By appropriate configuration of the output relay matrix, the start signals of the over-current and earth-fault units are obtained as contact functions. The start signals can be used for blocking co-operating protection relays, for signaling and initiating auto re-closing. The relay includes one external binary input, which is controlled by an external control voltage. The function of the control input is determined by selector switches in the protection relay module. The control input can be used for blocking the operation of one or more protection stages, for resetting a latched output relay in the manual reset mode or for enforcing a new set of relay setting parameters by remote control.
[Reference-4 and 2]
Simple arrangement of a Digital Over current Relay
Figure3.4: Coordinate of several relays
Definite time over-current relays offer advantages over inverse time protection in power systems which have a wide variation in source impedance. Faults can be cleared in relatively short times irrespective of the magnitude of the fault current, & coordination of several relays in a system can be obtained at all times regardless of fault current variation.
The over-current relays are available as either a single pole or a three pole unit having an independently adjustable current sensing circuit driving a common adjustable timing element. An instantaneous output operating at either the same current level as the time delay element, or separately adjustable, is available as an option. A timer inhibit Input is also available.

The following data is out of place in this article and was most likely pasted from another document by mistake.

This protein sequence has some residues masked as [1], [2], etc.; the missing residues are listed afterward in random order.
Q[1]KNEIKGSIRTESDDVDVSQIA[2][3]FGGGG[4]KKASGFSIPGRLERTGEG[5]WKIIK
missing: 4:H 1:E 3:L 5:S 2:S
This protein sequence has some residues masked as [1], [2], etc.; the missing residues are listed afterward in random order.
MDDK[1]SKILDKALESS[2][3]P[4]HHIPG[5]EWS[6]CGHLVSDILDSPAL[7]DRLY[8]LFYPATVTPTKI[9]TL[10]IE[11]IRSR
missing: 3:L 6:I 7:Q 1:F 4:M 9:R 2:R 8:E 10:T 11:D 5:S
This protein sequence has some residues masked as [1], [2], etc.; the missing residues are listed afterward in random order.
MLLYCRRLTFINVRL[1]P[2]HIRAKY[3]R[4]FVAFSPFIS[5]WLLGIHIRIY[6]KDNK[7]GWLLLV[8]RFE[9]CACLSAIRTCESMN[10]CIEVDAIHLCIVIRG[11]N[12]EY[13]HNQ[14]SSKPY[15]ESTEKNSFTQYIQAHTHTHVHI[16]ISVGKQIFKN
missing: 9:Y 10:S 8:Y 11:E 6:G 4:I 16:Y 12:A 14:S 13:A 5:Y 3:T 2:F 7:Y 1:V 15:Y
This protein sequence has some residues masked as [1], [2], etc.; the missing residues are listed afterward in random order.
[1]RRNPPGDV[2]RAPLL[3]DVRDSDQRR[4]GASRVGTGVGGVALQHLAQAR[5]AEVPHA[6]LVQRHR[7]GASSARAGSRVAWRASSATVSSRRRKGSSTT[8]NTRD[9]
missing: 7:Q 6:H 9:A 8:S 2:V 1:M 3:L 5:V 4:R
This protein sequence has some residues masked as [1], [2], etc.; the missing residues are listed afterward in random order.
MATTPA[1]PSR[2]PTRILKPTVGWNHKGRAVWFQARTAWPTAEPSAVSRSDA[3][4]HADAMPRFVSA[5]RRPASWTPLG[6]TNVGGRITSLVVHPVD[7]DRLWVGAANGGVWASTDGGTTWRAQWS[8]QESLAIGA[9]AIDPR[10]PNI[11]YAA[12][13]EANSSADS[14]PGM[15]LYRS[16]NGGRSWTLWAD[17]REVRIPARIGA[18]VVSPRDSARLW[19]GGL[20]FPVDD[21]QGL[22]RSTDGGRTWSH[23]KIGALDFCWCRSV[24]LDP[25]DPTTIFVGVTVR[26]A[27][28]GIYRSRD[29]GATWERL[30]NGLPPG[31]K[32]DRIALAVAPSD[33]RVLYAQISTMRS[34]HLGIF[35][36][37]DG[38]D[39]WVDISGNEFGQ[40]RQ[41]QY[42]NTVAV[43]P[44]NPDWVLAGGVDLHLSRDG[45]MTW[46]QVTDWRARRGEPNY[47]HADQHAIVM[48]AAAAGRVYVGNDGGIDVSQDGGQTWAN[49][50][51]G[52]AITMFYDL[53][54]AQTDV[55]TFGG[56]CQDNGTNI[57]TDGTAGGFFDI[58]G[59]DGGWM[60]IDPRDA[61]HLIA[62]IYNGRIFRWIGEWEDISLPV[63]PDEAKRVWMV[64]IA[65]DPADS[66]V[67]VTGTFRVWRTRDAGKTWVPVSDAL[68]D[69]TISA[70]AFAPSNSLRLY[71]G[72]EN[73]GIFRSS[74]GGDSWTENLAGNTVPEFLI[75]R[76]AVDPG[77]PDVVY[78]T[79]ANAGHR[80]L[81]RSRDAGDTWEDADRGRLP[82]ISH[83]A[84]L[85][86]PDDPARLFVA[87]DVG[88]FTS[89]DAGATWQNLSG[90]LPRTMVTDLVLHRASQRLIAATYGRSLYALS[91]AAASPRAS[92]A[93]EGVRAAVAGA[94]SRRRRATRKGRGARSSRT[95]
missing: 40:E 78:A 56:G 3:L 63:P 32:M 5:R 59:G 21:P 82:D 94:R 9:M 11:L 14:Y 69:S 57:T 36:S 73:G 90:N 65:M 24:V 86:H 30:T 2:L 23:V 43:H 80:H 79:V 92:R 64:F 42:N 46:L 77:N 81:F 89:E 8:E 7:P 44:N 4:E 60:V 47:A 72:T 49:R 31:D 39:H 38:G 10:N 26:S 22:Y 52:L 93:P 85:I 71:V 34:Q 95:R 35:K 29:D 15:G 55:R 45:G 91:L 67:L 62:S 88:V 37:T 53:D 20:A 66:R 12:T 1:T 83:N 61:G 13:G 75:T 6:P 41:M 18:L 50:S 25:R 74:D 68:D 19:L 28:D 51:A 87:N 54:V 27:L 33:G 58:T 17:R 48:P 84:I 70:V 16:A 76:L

Fully solid state sensing & measuring circuitry is employed with each phase current setting continuously adjustable on a front panel control. High speed, high contact rating output relays are used for increased application flexibility.
The input current transformer & output relay form the essential barriers against high voltage line transients while varistor & capacitor filtering remove auxiliary supply borne noise.
Burden – Auxiliary Supply
Approximately 5 Watt to 15 Watt maximum (dependent on auxiliary voltage, options fitted & condition of output relays).
Operating Time of Instantaneous Element (If Fitted)
Pick up less than 20 ms at 2 x setting. Drop out less than 15 ms when:
- Relay is energized by symmetrical or fully offset current of either polarity, or by three successive applications of fully offset currents of same polarity with time interval of not less than 5 sec between each application. (Current duration of 5 cycles).
- Steady state current magnitudes up to 20 x setting are switched off at or near a current zero with the current prior to switch off being +Ve going, & at or near a current zero with the current prior to switch off being -Ve going. (X/R ratios of the circuit from which the relay is energized lie in the range 10 to 30).
Over-current protection monitors the current levels in the protected power system and compares them with limit values that have been programmed into the relay. When the current levels exceed the programmed limits, appropriate annunciation signals are generated, trip commands are issued, and fault data is recorded. Either of two types of time over-current processing can be selected:
- Definite time (ANSI 51, IEC I>) protection specifies a time delay between the detection of a fault and the output of the trip command. The over-current limit and time delay can be specified separately for phases and neutral. Both normal and high-set protection functions are available. The magnitude of the fundamental frequency is evaluated for this measurement. The time delays can be set to infinity, effectively disabling the function. When the time delay is set to zero, instantaneous over-current protection (ANSI 50, IEC I>>) is implemented.